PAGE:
[webkit-dev] WebKit GPU rendering possibility

Rogovin, Kevin kevin.rogovin at intel.com
Wed Nov 2 23:58:37 PDT 2016


Question answers:

1.      Currently FastUIDraw has a backend to OpenGL 3.3 and OpenGL ES 3.0. One of its design goals is to make it not terribly awful to write a backend to different 3D API’s.

2.      I think I was unclear in my video. I have NOT migrated ANY UI rendering library to use Fast UI Draw. What I have done is made a demo (painter-cells) and ported that demo to Fast UI Draw, Cairo, Qt’s QPainter and SKIA. The diffs between the ports is almost trivial (it really is just using those different rendering API’s).

3.      There are a few areas:

a.      Reduce some render to offscreen buffers. When I worked with WebKit YEARS ago, I saw a few instances of rendering to texture that are unnecessary and even harm performance for GPU rendering. The first example was where a brush pattern with an image and/or gradient applied is to be drawn tiled across an area. WebKit (at that time) first drew a single instance of that pattern to an image, then drew that image tiled. For GPU renderers we can (very easily) just do the repeat pattern (of both original image and gradient) from a shader. Another instance happens at RenderLayer where a new GraphicsContext “layer” is started on a transformation that has rotation or perspective. For FastUIDraw, this is not necessary, though if a layer is transparent, then it is.

b.      In addition, FastUIDraw has an interface so that if “what” is drawn is unchanged but the “how” changes, then a caller can cache the “what” to send to the GPU. To be explicit, “what” to draw is essentially attributes and indices and those values do NOT depend on the state of “how” to draw. Examples of “how” to draw: current transformation, brush to apply, clipping applied, stroking parameters (including dash pattern) and blending mode. I admit that I am quite proud of being able to use the same attributes an indices even if stroking parameters (stroking width, miter limit and dash pattern) change. Text rendering “what” to draw does depend on what glyphs one wants to use. Specifically, if drawing coverage font glyphs, then attributes and indices values change if one wants to draw the glyph biffer, but for the GPU rendered glyphs they do not.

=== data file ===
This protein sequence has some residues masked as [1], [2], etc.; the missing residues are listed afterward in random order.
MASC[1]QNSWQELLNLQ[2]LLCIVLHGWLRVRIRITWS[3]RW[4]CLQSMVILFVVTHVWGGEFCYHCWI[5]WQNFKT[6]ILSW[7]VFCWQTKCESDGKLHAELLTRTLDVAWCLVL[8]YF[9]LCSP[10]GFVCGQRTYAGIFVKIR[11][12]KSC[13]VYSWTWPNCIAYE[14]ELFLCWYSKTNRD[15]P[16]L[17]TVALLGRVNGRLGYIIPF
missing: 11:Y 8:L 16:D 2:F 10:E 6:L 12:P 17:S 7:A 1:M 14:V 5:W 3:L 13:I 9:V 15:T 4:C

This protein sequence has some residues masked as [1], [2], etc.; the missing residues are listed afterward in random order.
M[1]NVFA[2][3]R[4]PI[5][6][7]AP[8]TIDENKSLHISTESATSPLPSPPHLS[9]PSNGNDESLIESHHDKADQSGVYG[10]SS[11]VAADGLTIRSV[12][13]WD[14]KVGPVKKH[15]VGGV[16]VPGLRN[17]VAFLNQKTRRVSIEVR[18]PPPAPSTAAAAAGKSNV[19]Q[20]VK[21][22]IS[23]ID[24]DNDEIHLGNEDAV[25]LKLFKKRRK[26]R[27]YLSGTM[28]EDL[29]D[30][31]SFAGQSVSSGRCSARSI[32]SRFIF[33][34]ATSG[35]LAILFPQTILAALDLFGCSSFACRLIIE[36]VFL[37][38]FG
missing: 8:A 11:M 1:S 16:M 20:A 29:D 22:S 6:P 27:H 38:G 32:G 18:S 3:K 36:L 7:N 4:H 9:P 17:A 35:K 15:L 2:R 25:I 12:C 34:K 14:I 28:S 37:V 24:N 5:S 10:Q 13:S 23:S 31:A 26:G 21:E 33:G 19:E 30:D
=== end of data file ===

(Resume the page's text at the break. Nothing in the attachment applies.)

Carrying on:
4.      The renderer implements full 3x3 transformations. However, the renderer does NOT implement out-of-order transparency. For a GPU, a 3x3 transformation is cheap (naturally!). The renderer does handle, with a very little additional overhead changing clipping even between nasty rotations or perspective changes. The demo painter-cells deliberately pushes and does lots of nasty clipping and the performance impact of it on FastUIDraw is very small.

5.      Drawing text is a right pain in the rear. Currently, FastUIDraw has 3 methods to draw text: coverage, distance field and an original GPU algorithm that I devised for another open sourced project years ago. Coverage is needed when glyphs are drawn small and hinting becomes important. The original GPU algorithm keeps corners sharps and does a computation in the fragment shader to compute a coverage value. Distance field is a fall back which has render quality issues (namely corners are rounded) but is very, very cheap. I want to write an additional glyph renderer that is much faster than the original GPU method and keeps corners sharp. This new one is to use the ideas found in https://github.com/Chlumsky/msdfgen but I have a way to make the distance field generation much, much faster and handle natively cubics (instead of breaking cubics into quadratics)

For convenience, below is a list of features FastUIDraw implements:

1.      3x3 transformation matrix

2.      path stroking with anti-aliasing

a.      dashed stroking too

b.      miter, rouned, bevel joins

c.      flat, square and rounded caps

3.      path filling against an arbitrary fill rule

4.      “brush”